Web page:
Cafetieres - How to Use the Simplest Coffee Brewer

Cafetieres - How to Use the Simplest Coffee Brewer

Cafetieres (also known as a french press) were patented in 1852 by Frenchmen Jacques-Victor Delforge and Henri-Otto Mayer. The original design was fully metal and used some form of metal or cheesecloth screen that was fitted to a rod. Not much has changed in the design, though most modern Cafetieres are made of glass or have some sort of viewpoint that shows you the coffee brewing process.

Cafetieres - How Much Coffee to Use

Getting the right measure for how much coffee to use can be tricky, here’s a quick guide for how much coffee to use, depending both on the size of the cafetiere, and how many cups of coffee you are wanting to make. The general rule of thumb is one tablespoon per cup of coffee.

cafetiere pink

Pisa Cafetiere Pink - 3 Cup - £26.50

3 Cup Cafetiere

Use three tablespoons of ground coffee for three cups of coffee. You can always add a little bit more or less, or brew the coffee for a shorter or longer time if you’d like the strength to be a little bit different. You would also use roughly 125ml of water per tablespoon for each cup of coffee you want to make.

4 Cup Cafetiere

For 4 Cups, you would use four tablespoons of ground coffee and once again adjust the amount and brewing time for your desired strength.

6 Cup Cafetiere

For a 6 cup Cafetiere you could use six tablespoons of ground coffee, but of course you don’t have to use this much if you are making coffee for less people.

8 Cup Cafetiere

Once again this is the same as the above - 8 tablespoons of coffee if you want to make eight cups of coffee, but you don’t have to and just adjust to 1 tablespoon of ground coffee per cup you are wanting to make.

Making Cafetiere Coffee for One

This is nice and easy, get your cafetiere of choice (any size is fine!) and add one tablespoon of Coffee (adjust to your preferred strength), and then add roughly 125ml of hot water.

What Coffee to Use

With so many different variations in coffee types, coffee grind sizes and everything else, it can be quite a task deciding what coffee to use in your cafetiere. Fret not, we’ve got you covered.

ride and grind coffee beans

Ride & Grind Mr Driver Coffee Beans - £15

(Would need to be ground for use in a cafetiere)

Types of Coffee

When using a cafetiere, using Coarsely ground coffee is ideal. This prevents coffee grounds leaking into your pour, and allows the coffee to extract fully. Fully immersing the coffee is also better than immersing it in water allowing for a better type of coffee.

For coffee roast types it’s really up to your own preference. A lot of coffee drinkers prefer a darker roast as this allows for the flavours to really shine, but if that’s not really your style you can just choose your favourite blend.

Coffee Beans in a Cafetiere

Unfortunately you cannot use coffee beans alone in a cafetiere and the process does require ground coffee to be used. If you have ungrounded beans, you can use a manual coffee grinder to get a little workout and the perfect grind for a tasty cup of joe. If you don’t have a manual coffee grinder or plans to get one, you can use a food blender to do the job for you - be careful not to grind your coffee too fine.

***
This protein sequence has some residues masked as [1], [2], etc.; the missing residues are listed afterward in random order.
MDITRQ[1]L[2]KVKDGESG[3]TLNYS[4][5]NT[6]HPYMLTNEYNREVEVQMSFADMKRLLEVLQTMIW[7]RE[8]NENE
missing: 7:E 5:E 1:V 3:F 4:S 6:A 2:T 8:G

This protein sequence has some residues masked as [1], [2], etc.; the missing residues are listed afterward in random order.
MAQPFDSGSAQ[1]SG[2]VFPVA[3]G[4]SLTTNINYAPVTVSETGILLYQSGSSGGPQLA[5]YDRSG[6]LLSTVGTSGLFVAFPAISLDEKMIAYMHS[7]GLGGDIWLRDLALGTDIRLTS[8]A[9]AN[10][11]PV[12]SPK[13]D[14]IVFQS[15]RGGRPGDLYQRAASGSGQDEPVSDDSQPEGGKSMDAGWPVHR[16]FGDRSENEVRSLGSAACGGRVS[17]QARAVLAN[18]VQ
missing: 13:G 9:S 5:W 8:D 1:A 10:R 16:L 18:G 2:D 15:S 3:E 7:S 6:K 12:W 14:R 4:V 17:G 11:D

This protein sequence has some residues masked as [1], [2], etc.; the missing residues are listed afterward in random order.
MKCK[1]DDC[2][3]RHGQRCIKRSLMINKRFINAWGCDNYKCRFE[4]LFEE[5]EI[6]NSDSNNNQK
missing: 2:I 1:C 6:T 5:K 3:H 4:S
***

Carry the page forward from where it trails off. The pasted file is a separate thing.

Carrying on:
Best ways to Use

You can be quite versatile when choosing how to use a cafetiere - with options to use the cafetiere for normal coffee, iced coffee, frothing milk and even as an impromptu teapot.

Making Perfect Cafetiere Coffee

  1. Boil your water - roughly 125ml per cup of coffee you are wanting to make.
  2. Measure coffee - 1 tablespoon Per 125ml of water
  3. Preheat the Cafetiere - Pour a small amount of hot water in, swirl the water around and then empty out.
  4. Add coffee - Add the coffee grounds to the cafetiere.
  5. Pour hot water - Pour water over the coffee grounds using a circular motion to ensure all the grounds are saturated. Stir the mixture ensuring all the coffee is fully immersed in water.
  6. Put on the lid - After putting on the lid, let the coffee steep for roughly 4 minutes - adjusting the time for your preferences.
  7. Take the plunge - Once fully steeped, press down the plunger softly using steady and even pressure to separate the grounds from the water.
  8. Pour and Enjoy - Pour the freshly brewed coffee into your mug
  9. Customise - Customise your coffee to your preference with milk (we like oat milk with our coffee!) or sugar.

Iced Coffee

  1. Make coffee with the previous steps
  2. Pour the freshly made coffee into a new container
  3. Allow the coffee to cool down to room temperature
  4. Put the coffee into the fridge until chilled
  5. Add a generous amount of ice to your glass and then add your chilled coffee
  6. Customise it to your own tastes with milk, sugar or syrups.

Cafe Pocco Barista Coffee Syrup Set - £12.00

Milk Frothing

You can do it all with a cafetiere! Make a strong coffee with your cafetiere, whilst it is infusing you can heat up some milk in a pot - ensure it is not boiling so you don’t injure yourself in the next step. Clean out your cafetiere and then pour the warm (not boiling) milk into it. Drive the plunger slowly and safely up and down to froth the milk yourself. Once frothed, pour it into your coffee mug with your freshly made coffee for a fancy homemade cup of joe.

If you'd like to browse our full collection of coffee & tea click here. We have a selection of coffee gadgets, cups and whatever else.

If you liked this blog, you may be interested in reading our guide on how to use a moka pot!

Enjoy the coffee's my Quince & Cookies! xox